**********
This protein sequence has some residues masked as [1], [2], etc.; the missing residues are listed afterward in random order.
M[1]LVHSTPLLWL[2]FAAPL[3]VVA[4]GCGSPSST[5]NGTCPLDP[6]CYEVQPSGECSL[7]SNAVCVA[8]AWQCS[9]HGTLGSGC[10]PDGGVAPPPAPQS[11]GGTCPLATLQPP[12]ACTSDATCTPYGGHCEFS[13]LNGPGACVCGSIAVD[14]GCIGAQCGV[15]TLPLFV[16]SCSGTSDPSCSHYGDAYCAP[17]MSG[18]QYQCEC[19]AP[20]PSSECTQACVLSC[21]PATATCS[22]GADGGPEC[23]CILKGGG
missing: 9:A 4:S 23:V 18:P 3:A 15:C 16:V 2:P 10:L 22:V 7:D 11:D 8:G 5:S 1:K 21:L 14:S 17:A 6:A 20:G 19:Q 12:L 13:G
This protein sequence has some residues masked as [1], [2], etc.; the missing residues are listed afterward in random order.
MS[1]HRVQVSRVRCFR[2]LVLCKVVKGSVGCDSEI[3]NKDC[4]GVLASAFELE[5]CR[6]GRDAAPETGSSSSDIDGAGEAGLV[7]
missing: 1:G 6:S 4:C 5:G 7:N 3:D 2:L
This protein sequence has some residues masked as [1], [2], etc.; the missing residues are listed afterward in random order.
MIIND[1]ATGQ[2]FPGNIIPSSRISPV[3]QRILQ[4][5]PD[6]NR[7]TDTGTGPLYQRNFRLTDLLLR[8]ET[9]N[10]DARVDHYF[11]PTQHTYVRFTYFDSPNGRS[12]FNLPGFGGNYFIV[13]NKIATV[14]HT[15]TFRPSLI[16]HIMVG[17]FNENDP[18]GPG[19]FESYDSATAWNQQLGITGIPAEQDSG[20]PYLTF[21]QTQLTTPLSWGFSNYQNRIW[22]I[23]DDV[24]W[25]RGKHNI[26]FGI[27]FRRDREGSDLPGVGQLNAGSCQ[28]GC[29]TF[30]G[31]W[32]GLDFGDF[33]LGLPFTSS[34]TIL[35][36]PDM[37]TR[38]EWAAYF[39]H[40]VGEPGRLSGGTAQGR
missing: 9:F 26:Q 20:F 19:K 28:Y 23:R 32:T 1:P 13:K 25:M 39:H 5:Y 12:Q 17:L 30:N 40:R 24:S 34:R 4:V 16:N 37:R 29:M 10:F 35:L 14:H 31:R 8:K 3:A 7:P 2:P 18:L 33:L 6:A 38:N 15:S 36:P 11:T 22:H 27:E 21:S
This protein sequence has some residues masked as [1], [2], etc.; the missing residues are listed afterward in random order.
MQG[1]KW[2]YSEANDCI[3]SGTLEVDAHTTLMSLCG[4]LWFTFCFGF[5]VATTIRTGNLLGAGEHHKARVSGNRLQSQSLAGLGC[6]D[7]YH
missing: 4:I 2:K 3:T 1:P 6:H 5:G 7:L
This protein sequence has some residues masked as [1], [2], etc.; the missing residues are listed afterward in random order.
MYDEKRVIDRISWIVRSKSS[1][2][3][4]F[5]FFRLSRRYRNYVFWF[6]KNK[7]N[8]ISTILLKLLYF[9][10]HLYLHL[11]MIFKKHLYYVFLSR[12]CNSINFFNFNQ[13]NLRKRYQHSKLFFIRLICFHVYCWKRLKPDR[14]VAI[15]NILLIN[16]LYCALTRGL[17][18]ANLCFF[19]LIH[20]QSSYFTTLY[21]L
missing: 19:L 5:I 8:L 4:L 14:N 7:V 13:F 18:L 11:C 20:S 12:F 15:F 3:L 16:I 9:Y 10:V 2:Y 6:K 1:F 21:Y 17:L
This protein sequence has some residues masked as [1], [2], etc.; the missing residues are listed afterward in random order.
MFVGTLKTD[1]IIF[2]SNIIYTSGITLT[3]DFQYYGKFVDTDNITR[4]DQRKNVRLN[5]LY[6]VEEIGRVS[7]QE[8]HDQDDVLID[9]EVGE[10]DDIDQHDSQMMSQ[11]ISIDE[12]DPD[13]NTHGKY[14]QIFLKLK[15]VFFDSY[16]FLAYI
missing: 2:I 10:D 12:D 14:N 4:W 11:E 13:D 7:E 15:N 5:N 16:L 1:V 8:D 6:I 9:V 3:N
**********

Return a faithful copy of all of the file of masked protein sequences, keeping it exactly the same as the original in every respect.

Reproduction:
This protein sequence has some residues masked as [1], [2], etc.; the missing residues are listed afterward in random order.
M[1]LVHSTPLLWL[2]FAAPL[3]VVA[4]GCGSPSST[5]NGTCPLDP[6]CYEVQPSGECSL[7]SNAVCVA[8]AWQCS[9]HGTLGSGC[10]PDGGVAPPPAPQS[11]GGTCPLATLQPP[12]ACTSDATCTPYGGHCEFS[13]LNGPGACVCGSIAVD[14]GCIGAQCGV[15]TLPLFV[16]SCSGTSDPSCSHYGDAYCAP[17]MSG[18]QYQCEC[19]AP[20]PSSECTQACVLSC[21]PATATCS[22]GADGGPEC[23]CILKGGG
missing: 9:A 4:S 23:V 18:P 3:A 15:C 16:V 2:P 10:L 22:V 7:D 11:D 8:G 5:S 1:K 21:L 14:S 17:A 6:A 20:G 19:Q 12:L 13:G
This protein sequence has some residues masked as [1], [2], etc.; the missing residues are listed afterward in random order.
MS[1]HRVQVSRVRCFR[2]LVLCKVVKGSVGCDSEI[3]NKDC[4]GVLASAFELE[5]CR[6]GRDAAPETGSSSSDIDGAGEAGLV[7]
missing: 1:G 6:S 4:C 5:G 7:N 3:D 2:L
This protein sequence has some residues masked as [1], [2], etc.; the missing residues are listed afterward in random order.
MIIND[1]ATGQ[2]FPGNIIPSSRISPV[3]QRILQ[4][5]PD[6]NR[7]TDTGTGPLYQRNFRLTDLLLR[8]ET[9]N[10]DARVDHYF[11]PTQHTYVRFTYFDSPNGRS[12]FNLPGFGGNYFIV[13]NKIATV[14]HT[15]TFRPSLI[16]HIMVG[17]FNENDP[18]GPG[19]FESYDSATAWNQQLGITGIPAEQDSG[20]PYLTF[21]QTQLTTPLSWGFSNYQNRIW[22]I[23]DDV[24]W[25]RGKHNI[26]FGI[27]FRRDREGSDLPGVGQLNAGSCQ[28]GC[29]TF[30]G[31]W[32]GLDFGDF[33]LGLPFTSS[34]TIL[35][36]PDM[37]TR[38]EWAAYF[39]H[40]VGEPGRLSGGTAQGR
missing: 9:F 26:Q 20:F 19:K 28:Y 23:R 32:T 1:P 13:K 25:M 39:H 5:Y 12:Q 17:L 30:N 40:R 24:S 34:R 4:V 16:N 37:R 29:M 10:F 35:L 14:H 31:R 8:K 3:A 7:P 2:P 18:L 33:L 6:A 38:N 15:S 36:P 11:T 22:H 27:E 21:S
This protein sequence has some residues masked as [1], [2], etc.; the missing residues are listed afterward in random order.
MQG[1]KW[2]YSEANDCI[3]SGTLEVDAHTTLMSLCG[4]LWFTFCFGF[5]VATTIRTGNLLGAGEHHKARVSGNRLQSQSLAGLGC[6]D[7]YH
missing: 4:I 2:K 3:T 1:P 6:H 5:G 7:L
This protein sequence has some residues masked as [1], [2], etc.; the missing residues are listed afterward in random order.
MYDEKRVIDRISWIVRSKSS[1][2][3][4]F[5]FFRLSRRYRNYVFWF[6]KNK[7]N[8]ISTILLKLLYF[9][10]HLYLHL[11]MIFKKHLYYVFLSR[12]CNSINFFNFNQ[13]NLRKRYQHSKLFFIRLICFHVYCWKRLKPDR[14]VAI[15]NILLIN[16]LYCALTRGL[17][18]ANLCFF[19]LIH[20]QSSYFTTLY[21]L
missing: 19:L 5:I 8:L 4:L 14:N 7:V 13:F 18:L 11:C 20:S 12:F 15:F 3:L 16:I 9:Y 10:V 2:Y 6:K 1:F 21:Y 17:L
This protein sequence has some residues masked as [1], [2], etc.; the missing residues are listed afterward in random order.
MFVGTLKTD[1]IIF[2]SNIIYTSGITLT[3]DFQYYGKFVDTDNITR[4]DQRKNVRLN[5]LY[6]VEEIGRVS[7]QE[8]HDQDDVLID[9]EVGE[10]DDIDQHDSQMMSQ[11]ISIDE[12]DPD[13]NTHGKY[14]QIFLKLK[15]VFFDSY[16]FLAYI
missing: 2:I 10:D 12:D 14:N 4:W 11:E 13:D 7:E 15:N 5:N 16:L 1:V 8:D 6:I 9:V 3:N